Spotlight: California Painter Andy Moses’s New Works Transform Desert Landscapes Into Cascades of Paint

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About the Artist: Originally from Los Angeles Andy Moses (b. 1962) attended the famed California Institute of the Arts (CalArts) between 1979 and 1981. With a focus on performance, film, and painting, Moses studied under the likes of Michael Asher, John Baldessari, and Barbara Kruger. Following his graduation, he worked with Pat Steir in New York and soon developed the process-based painting style that he is recognized for. Tapping the potential of the physical properties of his materials, such as paint viscosity and chemical reactions, Moses’s method of using gravity to let the pigments pour and flow across the canvas results in compositions that contain elements of abstraction and representation simultaneously. Moses’s first group show was at Artists Space in 1986, and his first solo exhibition was held at Annina Nosei Gallery in 1987. Since then, he has exhibited extensively nationally and internationally, including in over a dozen museum shows. In 2000, Moses relocated back to Los Angeles—specifically Venice Beach—where he continued to hone his unique painting practice.

Andy Moses. Courtesy of the artist and Bentley Gallery, Phoenix.

Andy Moses. Courtesy of the artist and Bentley Gallery, Phoenix.

What You Need to Know: Located in Phoenix, Arizona, Bentley Gallery has been a bastion of contemporary art in the American Southwest for over thirty-five years. Recently, Bentley Gallery presented the solo exhibition “Andy Moses: Desert of Light,” comprised of recent work that features Moses’ signature-shaped canvases and swirling abstractions. The body of work within the presentation was largely inspired by elements of nature found in the United States’s West Coast and Southwest—like the coastal winds of California and vast regions of desert. The basic natural compositions of these landscapes, such as their geographies and quality of light, are used as starting points from which Moses interprets and extrapolates through paint.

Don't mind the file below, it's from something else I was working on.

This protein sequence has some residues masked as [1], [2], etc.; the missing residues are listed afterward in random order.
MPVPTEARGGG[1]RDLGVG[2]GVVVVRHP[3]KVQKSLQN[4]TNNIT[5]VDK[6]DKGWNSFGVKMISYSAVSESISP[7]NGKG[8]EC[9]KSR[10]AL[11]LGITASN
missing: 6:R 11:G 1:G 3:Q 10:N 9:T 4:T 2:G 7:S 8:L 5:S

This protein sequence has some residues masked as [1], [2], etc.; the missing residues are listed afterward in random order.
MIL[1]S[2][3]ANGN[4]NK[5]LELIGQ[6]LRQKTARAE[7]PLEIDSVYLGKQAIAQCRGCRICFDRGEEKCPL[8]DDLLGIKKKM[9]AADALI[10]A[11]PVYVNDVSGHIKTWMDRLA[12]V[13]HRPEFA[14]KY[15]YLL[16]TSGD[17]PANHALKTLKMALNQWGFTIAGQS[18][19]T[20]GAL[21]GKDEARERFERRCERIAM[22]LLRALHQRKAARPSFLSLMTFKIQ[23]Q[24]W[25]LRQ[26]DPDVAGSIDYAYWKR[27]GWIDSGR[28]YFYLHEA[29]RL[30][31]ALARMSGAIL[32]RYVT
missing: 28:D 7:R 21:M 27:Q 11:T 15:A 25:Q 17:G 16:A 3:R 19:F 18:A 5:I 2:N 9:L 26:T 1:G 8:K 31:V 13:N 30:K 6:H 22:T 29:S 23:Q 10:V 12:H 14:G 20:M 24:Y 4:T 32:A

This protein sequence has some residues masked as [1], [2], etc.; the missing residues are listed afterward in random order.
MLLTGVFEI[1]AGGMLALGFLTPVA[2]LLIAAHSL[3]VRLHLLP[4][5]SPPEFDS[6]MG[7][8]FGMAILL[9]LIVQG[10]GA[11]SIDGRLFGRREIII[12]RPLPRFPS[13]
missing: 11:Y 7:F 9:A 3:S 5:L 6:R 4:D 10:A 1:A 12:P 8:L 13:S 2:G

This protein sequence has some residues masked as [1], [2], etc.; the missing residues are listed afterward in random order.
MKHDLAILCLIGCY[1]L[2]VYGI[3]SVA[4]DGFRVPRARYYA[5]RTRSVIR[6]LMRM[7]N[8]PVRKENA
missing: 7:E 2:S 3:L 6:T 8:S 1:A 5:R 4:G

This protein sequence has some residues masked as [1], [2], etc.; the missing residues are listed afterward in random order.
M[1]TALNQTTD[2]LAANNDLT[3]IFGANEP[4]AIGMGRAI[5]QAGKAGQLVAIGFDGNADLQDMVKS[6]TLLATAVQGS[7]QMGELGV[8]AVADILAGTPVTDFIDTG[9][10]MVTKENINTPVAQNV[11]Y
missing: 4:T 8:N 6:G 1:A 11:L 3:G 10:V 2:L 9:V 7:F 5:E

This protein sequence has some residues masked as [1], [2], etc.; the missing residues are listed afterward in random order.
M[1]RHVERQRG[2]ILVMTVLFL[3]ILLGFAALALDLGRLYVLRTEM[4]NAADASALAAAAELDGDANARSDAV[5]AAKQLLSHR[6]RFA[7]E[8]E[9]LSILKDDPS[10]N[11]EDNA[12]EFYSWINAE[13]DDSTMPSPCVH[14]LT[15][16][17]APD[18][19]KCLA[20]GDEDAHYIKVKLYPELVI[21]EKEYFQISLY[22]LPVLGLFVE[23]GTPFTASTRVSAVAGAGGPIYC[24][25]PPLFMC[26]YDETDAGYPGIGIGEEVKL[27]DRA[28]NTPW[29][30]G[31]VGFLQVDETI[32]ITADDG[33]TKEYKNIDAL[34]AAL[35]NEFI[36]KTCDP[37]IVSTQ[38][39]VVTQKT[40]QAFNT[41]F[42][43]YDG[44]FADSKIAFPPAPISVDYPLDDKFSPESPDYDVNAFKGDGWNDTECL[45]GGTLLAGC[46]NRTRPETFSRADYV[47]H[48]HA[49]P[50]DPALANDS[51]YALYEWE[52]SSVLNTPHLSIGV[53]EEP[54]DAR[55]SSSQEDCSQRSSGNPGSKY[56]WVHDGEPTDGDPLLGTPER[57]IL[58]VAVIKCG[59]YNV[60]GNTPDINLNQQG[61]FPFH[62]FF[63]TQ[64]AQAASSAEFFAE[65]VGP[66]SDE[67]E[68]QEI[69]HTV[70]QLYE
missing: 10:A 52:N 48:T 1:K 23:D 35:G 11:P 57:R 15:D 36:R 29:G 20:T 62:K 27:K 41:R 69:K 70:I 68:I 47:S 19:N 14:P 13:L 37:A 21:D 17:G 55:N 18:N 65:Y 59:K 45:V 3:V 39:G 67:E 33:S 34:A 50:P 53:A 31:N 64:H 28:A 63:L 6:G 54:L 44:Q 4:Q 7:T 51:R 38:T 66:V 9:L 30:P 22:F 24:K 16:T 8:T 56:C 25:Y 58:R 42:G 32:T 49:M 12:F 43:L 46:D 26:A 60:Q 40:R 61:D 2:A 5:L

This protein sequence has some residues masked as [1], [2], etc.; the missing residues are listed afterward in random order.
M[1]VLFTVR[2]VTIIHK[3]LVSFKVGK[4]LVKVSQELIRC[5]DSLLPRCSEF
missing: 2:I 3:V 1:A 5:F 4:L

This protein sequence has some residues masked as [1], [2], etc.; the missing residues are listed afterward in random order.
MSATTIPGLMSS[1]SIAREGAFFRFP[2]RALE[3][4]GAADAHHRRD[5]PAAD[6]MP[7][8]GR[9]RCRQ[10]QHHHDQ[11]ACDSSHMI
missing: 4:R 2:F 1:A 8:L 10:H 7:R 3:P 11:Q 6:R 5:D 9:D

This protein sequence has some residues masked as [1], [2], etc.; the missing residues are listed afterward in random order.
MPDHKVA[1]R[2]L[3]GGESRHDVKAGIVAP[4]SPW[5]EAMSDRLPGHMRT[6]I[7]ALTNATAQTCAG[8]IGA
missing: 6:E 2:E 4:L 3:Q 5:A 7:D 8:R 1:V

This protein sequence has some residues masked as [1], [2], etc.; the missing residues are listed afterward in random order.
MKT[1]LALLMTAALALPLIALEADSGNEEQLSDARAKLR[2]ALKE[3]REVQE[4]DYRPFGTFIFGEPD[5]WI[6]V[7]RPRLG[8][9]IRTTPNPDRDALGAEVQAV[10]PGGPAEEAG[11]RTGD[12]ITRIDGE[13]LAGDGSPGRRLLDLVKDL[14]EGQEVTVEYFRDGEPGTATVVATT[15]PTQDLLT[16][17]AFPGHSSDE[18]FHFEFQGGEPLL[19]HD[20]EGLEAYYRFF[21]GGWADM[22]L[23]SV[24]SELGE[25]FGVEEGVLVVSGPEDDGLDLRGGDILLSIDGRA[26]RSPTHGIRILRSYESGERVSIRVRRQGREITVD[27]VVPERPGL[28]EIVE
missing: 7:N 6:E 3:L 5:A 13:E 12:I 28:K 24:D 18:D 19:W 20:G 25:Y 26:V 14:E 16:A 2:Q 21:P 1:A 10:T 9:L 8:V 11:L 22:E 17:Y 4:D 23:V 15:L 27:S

Why We Like It: Moses’s recent works are evocative of a mirage that is shimmering into existence, a vision that has not fully coalesced. Through color palette and the visually perceived movement of paints across the canvas, the landscape, and natural elements are conveyed through abstract and subject visual means and invite prolonged looking to infer where the representational ends and the abstraction begins. Notably, the hand of the artist is absent from these works, as Moses uses a method of canvas tilting and gravity to move and shift the flow and direction of the pigments rather than a brush or palette knife. This removal offers allusions to the unseen—yet equally powerful—aspects of nature, such as wind, heat, or sound. The pristineness of the pigment flows creates a meditative, visually immersive experience, which allows the viewer to not only grasp the artist’s vision but explore their own subjective emotive response simultaneously.

See the work of Andy Moses below.

Andy Moses, Geodesy 1512 (2022). Courtesy of Bentley Gallery, Phoenix.

Andy Moses, (2022). Courtesy of Bentley Gallery, Phoenix.

Andy Moses, Geomorphology 1426 (2023). Courtesy of Bentley Gallery, Phoenix.

Andy Moses, (2023). Courtesy of Bentley Gallery, Phoenix.

Andy Moses, Geodynamics 901 (2021). Courtesy of Bentley Gallery, Phoenix.

Andy Moses, (2021). Courtesy of Bentley Gallery, Phoenix.

Installation view of "Andy Moses: Desert Light" (2023). Courtesy of Bentley Gallery, Phoenix.

Installation view of “Andy Moses: Desert Light” (2023). Courtesy of Bentley Gallery, Phoenix.

Installation view of "Andy Moses: Desert Light" (2023). Courtesy of Bentley Gallery, Phoenix.

Installation view of “Andy Moses: Desert Light” (2023). Courtesy of Bentley Gallery, Phoenix.

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